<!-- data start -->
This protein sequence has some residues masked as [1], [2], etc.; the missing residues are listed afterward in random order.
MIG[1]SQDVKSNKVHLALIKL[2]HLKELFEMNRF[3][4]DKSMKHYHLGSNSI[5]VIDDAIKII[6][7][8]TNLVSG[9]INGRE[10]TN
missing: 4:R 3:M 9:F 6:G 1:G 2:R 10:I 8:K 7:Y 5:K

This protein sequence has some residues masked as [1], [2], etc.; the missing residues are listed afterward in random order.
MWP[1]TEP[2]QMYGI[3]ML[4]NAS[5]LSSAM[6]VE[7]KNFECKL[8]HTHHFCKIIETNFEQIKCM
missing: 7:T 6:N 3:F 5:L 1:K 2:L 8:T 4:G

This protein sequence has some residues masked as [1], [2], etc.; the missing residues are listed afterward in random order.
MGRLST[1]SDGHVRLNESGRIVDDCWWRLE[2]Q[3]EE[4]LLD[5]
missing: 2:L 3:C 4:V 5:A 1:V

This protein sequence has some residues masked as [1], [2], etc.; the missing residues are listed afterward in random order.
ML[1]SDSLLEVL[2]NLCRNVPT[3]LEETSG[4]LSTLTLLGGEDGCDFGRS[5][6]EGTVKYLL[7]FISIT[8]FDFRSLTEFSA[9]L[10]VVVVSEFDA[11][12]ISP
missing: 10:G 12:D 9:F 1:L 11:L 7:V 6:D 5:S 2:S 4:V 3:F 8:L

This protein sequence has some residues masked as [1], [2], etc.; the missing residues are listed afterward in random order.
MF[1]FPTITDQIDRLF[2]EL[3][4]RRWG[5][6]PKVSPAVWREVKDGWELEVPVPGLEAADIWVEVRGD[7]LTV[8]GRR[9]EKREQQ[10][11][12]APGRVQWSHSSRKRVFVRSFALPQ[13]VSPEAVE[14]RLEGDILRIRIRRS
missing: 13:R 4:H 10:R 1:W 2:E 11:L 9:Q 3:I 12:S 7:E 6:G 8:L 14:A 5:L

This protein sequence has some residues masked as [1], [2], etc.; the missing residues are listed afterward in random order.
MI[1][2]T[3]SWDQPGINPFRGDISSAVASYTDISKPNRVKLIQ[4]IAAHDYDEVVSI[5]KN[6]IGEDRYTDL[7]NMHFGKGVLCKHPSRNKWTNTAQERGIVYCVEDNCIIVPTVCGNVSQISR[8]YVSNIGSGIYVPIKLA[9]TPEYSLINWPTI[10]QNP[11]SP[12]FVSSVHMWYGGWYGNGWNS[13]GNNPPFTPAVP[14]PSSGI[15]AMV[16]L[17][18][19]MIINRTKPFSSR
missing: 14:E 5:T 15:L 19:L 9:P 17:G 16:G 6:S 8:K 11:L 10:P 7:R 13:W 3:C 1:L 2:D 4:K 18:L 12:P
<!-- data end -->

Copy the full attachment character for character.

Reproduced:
This protein sequence has some residues masked as [1], [2], etc.; the missing residues are listed afterward in random order.
MIG[1]SQDVKSNKVHLALIKL[2]HLKELFEMNRF[3][4]DKSMKHYHLGSNSI[5]VIDDAIKII[6][7][8]TNLVSG[9]INGRE[10]TN
missing: 4:R 3:M 9:F 6:G 1:G 2:R 10:I 8:K 7:Y 5:K

This protein sequence has some residues masked as [1], [2], etc.; the missing residues are listed afterward in random order.
MWP[1]TEP[2]QMYGI[3]ML[4]NAS[5]LSSAM[6]VE[7]KNFECKL[8]HTHHFCKIIETNFEQIKCM
missing: 7:T 6:N 3:F 5:L 1:K 2:L 8:T 4:G

This protein sequence has some residues masked as [1], [2], etc.; the missing residues are listed afterward in random order.
MGRLST[1]SDGHVRLNESGRIVDDCWWRLE[2]Q[3]EE[4]LLD[5]
missing: 2:L 3:C 4:V 5:A 1:V

This protein sequence has some residues masked as [1], [2], etc.; the missing residues are listed afterward in random order.
ML[1]SDSLLEVL[2]NLCRNVPT[3]LEETSG[4]LSTLTLLGGEDGCDFGRS[5][6]EGTVKYLL[7]FISIT[8]FDFRSLTEFSA[9]L[10]VVVVSEFDA[11][12]ISP
missing: 10:G 12:D 9:F 1:L 11:L 7:V 6:D 5:S 2:S 4:V 3:F 8:L

This protein sequence has some residues masked as [1], [2], etc.; the missing residues are listed afterward in random order.
MF[1]FPTITDQIDRLF[2]EL[3][4]RRWG[5][6]PKVSPAVWREVKDGWELEVPVPGLEAADIWVEVRGD[7]LTV[8]GRR[9]EKREQQ[10][11][12]APGRVQWSHSSRKRVFVRSFALPQ[13]VSPEAVE[14]RLEGDILRIRIRRS
missing: 13:R 4:H 10:R 1:W 2:E 11:L 9:Q 3:I 12:S 7:E 6:G 8:L 14:A 5:L

This protein sequence has some residues masked as [1], [2], etc.; the missing residues are listed afterward in random order.
MI[1][2]T[3]SWDQPGINPFRGDISSAVASYTDISKPNRVKLIQ[4]IAAHDYDEVVSI[5]KN[6]IGEDRYTDL[7]NMHFGKGVLCKHPSRNKWTNTAQERGIVYCVEDNCIIVPTVCGNVSQISR[8]YVSNIGSGIYVPIKLA[9]TPEYSLINWPTI[10]QNP[11]SP[12]FVSSVHMWYGGWYGNGWNS[13]GNNPPFTPAVP[14]PSSGI[15]AMV[16]L[17][18][19]MIINRTKPFSSR
missing: 14:E 5:T 15:L 19:L 9:P 17:G 16:G 6:S 8:K 11:L 10:P 7:R 13:W 3:C 1:L 2:D 4:K 18:L 12:P